The clinical manifestations of renal involvement in sickle cell anemia (SCA) include urinary concentrating defects, incomplete urinary acidification, glomerular hyperfiltration, microalbuminuria/proteinuria, hematuria, and renal failure [1, 2]. The pathogenesis of sickle nephropathy is not well defined. One explanation is that sickling of the red blood cells in the hypertonic, hypoxic, and acidic environment of the renal medulla leads to vaso-occlusion, ischemia, and infarction of the vasa recta. As a result, the levels of vasodilating agents such as prostaglandins and nitric oxide increase and augment the blood flow to the glomerulus resulting in hyperfiltration [3, 4]. Over time, hyperfiltration may lead to microalbuminuria, proteinuria and, in a small percentage of patients, renal failure. In addition, intra-renal renin-angiotensin system, relative hypertension, possibly renal iron deposition may play a role in sickle nephropathy.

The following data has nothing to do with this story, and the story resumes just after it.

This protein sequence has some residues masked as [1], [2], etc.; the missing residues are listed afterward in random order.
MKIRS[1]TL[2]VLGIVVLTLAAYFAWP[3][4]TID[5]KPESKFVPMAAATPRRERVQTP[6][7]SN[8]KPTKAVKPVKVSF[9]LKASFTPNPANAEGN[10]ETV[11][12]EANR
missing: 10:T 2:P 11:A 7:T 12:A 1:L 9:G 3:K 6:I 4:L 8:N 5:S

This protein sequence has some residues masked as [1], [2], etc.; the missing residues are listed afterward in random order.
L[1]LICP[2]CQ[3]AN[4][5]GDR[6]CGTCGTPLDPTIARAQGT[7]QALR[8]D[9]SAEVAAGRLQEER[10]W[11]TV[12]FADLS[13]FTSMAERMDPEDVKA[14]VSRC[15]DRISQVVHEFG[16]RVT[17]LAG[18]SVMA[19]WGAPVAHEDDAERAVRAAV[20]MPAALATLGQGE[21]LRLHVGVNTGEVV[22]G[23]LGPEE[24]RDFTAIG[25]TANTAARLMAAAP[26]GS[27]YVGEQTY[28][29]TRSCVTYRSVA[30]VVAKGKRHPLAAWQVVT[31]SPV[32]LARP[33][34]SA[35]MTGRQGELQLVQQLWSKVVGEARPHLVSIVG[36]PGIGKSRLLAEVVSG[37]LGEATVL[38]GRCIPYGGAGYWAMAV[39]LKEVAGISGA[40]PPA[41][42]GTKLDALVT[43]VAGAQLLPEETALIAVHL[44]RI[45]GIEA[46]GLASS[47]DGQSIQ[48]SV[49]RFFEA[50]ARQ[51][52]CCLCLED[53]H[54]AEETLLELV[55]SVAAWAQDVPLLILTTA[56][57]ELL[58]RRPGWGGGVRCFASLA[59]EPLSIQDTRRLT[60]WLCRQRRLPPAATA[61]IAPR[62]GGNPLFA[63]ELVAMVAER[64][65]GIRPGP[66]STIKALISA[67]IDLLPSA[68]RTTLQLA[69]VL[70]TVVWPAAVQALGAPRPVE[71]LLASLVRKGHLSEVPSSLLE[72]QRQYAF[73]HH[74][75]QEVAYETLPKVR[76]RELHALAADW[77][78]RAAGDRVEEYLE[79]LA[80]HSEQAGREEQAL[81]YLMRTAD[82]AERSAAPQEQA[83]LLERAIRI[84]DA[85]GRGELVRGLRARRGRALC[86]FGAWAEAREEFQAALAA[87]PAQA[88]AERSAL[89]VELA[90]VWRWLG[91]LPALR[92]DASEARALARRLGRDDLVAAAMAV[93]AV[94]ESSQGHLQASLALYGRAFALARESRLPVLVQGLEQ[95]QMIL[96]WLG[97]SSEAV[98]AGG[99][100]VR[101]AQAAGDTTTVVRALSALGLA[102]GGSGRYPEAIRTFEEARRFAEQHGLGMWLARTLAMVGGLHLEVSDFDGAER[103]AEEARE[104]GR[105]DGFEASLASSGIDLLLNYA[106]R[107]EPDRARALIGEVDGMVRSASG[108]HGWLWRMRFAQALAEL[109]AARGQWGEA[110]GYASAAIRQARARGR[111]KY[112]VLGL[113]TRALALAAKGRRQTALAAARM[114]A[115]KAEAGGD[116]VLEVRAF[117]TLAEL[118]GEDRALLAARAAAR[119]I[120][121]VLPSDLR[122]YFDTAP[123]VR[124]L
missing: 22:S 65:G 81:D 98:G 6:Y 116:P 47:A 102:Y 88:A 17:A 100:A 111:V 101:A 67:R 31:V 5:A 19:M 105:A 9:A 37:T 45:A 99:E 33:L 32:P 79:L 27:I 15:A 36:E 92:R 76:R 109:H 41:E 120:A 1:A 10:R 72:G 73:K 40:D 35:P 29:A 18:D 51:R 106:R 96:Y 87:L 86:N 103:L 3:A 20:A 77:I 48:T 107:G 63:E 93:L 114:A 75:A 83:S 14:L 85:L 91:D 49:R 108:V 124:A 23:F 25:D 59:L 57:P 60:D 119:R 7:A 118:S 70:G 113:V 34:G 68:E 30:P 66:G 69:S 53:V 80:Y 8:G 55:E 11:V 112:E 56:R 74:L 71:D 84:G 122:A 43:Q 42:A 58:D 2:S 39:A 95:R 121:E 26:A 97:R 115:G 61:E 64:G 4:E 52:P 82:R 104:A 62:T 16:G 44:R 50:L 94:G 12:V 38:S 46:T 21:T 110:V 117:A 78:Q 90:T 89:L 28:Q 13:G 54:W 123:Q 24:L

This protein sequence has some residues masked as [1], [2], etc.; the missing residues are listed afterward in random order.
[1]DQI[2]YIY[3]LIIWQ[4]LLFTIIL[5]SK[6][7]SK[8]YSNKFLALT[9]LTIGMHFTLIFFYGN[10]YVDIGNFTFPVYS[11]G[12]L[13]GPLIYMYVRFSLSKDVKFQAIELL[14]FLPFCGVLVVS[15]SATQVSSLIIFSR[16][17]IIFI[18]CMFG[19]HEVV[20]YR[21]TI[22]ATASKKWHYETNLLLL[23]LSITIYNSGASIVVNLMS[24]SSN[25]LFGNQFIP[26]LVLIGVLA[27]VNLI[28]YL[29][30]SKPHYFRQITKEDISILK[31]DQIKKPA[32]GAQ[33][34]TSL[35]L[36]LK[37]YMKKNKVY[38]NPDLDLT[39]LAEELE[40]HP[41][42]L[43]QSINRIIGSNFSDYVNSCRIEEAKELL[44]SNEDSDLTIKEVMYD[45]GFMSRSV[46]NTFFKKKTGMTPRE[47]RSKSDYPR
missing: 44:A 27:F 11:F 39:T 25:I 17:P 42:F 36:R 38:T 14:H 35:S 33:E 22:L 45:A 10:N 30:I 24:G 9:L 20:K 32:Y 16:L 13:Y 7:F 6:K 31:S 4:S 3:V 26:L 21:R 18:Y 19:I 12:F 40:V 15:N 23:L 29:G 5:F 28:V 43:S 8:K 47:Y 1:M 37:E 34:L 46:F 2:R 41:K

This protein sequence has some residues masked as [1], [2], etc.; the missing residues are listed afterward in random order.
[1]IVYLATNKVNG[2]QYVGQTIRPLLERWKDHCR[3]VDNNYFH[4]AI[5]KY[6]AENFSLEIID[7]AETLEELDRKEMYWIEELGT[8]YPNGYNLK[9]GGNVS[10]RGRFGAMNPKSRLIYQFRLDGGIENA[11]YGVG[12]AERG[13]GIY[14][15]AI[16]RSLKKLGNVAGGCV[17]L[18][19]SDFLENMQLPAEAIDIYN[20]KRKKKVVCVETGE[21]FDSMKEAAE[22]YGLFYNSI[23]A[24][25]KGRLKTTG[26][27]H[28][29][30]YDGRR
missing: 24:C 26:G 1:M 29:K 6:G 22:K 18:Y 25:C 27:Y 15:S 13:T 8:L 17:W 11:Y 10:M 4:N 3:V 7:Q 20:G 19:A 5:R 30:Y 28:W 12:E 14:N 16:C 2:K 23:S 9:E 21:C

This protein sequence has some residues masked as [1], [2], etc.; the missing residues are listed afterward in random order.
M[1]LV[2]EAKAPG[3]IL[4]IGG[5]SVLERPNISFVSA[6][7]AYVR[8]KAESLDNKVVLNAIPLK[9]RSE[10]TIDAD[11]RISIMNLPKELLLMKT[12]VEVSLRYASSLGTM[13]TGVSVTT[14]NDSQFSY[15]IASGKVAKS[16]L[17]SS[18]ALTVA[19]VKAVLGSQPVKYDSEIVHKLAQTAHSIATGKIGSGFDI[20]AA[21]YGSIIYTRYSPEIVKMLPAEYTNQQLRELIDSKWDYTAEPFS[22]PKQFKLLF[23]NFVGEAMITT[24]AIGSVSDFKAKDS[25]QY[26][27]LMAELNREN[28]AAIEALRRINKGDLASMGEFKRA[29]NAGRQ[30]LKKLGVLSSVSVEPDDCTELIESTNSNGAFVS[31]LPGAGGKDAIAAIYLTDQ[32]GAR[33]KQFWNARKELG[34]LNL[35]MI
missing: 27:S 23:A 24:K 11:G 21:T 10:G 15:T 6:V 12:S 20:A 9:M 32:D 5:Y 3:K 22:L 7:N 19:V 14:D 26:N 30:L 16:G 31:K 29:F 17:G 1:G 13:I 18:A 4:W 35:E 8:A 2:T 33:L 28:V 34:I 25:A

Glomerular hyperfiltration may play an important role in the pathogenesis of sickle nephropathy and if treated, may prevent development of proteinuria and eventually renal failure. Hyperfiltration has been described in both children and adults with SCA. It starts as early as 9–19 months of age as described in the Pediatric Hydroxyurea Phase III Clinical Trial (BABY HUG) study [5]. The GFR usually increases as the children get older and may eventually decrease in young adults [6, 7]. However, hyperfiltration can persist into adulthood [8, 9]. There are only a few studies describing the effects of hydroxyurea and chronic transfusion therapy on sickle nephropathy [10-15]. In this prospective study, we aimed to analyze the effects of hydroxyurea treatment on GFR, microalbuminuria and cystatin C levels in children with SCA.

Methods

  1. Top of page
  2. Abstract
  3. Introduction
  4. Methods
  5. Results
  6. Discussion
  7. Acknowledgments
  8. References

Study overview